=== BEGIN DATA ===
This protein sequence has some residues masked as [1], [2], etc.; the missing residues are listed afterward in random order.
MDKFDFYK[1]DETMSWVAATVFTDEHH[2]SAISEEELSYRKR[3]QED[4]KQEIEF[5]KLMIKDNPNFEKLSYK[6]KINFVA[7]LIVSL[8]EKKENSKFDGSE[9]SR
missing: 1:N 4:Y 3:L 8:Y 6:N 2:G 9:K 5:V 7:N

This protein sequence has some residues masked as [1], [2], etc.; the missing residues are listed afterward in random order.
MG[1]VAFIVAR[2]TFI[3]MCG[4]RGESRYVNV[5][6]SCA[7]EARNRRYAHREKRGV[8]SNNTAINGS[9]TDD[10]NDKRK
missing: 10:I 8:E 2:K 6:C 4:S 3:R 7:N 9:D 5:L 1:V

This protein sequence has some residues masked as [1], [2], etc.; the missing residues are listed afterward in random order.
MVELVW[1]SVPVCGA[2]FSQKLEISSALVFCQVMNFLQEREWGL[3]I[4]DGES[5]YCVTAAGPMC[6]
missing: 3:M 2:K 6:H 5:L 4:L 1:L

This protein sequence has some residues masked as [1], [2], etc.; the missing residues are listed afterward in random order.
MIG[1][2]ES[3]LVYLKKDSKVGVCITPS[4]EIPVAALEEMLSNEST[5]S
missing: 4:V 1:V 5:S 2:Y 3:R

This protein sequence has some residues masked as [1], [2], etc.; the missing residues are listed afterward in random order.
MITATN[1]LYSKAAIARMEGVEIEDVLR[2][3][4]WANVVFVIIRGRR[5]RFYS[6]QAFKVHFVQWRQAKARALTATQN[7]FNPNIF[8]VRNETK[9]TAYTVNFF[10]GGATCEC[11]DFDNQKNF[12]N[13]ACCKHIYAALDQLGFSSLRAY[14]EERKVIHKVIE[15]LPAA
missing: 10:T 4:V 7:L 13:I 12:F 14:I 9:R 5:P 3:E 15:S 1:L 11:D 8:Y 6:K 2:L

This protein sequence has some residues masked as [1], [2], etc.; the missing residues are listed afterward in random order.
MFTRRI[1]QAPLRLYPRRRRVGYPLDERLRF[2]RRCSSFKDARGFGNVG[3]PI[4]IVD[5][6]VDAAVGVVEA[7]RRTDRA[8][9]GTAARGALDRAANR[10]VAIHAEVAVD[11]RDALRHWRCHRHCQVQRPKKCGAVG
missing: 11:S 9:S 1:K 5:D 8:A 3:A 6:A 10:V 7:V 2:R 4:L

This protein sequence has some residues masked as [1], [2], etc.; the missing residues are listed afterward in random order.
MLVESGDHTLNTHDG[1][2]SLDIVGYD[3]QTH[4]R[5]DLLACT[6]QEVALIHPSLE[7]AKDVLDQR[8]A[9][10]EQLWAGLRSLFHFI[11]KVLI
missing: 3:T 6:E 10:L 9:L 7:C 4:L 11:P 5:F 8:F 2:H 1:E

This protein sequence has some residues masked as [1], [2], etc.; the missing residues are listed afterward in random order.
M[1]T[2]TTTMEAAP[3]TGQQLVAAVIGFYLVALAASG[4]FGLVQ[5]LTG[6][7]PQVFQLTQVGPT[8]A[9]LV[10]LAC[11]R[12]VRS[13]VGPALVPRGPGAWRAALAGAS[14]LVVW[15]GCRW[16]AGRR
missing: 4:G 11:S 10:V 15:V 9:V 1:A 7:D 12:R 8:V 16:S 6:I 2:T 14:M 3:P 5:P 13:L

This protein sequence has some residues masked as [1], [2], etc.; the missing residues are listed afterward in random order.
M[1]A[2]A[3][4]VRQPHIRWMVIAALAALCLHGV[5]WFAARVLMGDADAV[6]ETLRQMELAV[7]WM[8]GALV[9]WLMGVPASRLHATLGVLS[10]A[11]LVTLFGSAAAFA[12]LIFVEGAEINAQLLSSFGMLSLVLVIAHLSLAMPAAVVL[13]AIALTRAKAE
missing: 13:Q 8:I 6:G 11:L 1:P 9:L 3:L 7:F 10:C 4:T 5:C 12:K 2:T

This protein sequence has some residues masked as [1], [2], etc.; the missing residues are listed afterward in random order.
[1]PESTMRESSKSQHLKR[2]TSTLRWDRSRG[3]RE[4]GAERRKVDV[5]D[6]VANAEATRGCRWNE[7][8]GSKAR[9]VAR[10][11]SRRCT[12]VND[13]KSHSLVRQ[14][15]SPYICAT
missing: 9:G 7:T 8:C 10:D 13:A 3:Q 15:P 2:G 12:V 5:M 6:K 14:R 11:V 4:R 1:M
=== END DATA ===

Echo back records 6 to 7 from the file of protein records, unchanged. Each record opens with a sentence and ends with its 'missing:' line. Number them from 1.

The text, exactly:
This protein sequence has some residues masked as [1], [2], etc.; the missing residues are listed afterward in random order.
MFTRRI[1]QAPLRLYPRRRRVGYPLDERLRF[2]RRCSSFKDARGFGNVG[3]PI[4]IVD[5][6]VDAAVGVVEA[7]RRTDRA[8][9]GTAARGALDRAANR[10]VAIHAEVAVD[11]RDALRHWRCHRHCQVQRPKKCGAVG
missing: 11:S 9:S 1:K 5:D 8:A 3:A 6:A 10:V 7:V 2:R 4:L

This protein sequence has some residues masked as [1], [2], etc.; the missing residues are listed afterward in random order.
MLVESGDHTLNTHDG[1][2]SLDIVGYD[3]QTH[4]R[5]DLLACT[6]QEVALIHPSLE[7]AKDVLDQR[8]A[9][10]EQLWAGLRSLFHFI[11]KVLI
missing: 3:T 6:E 10:L 9:L 7:C 4:L 11:P 5:F 8:F 2:H 1:E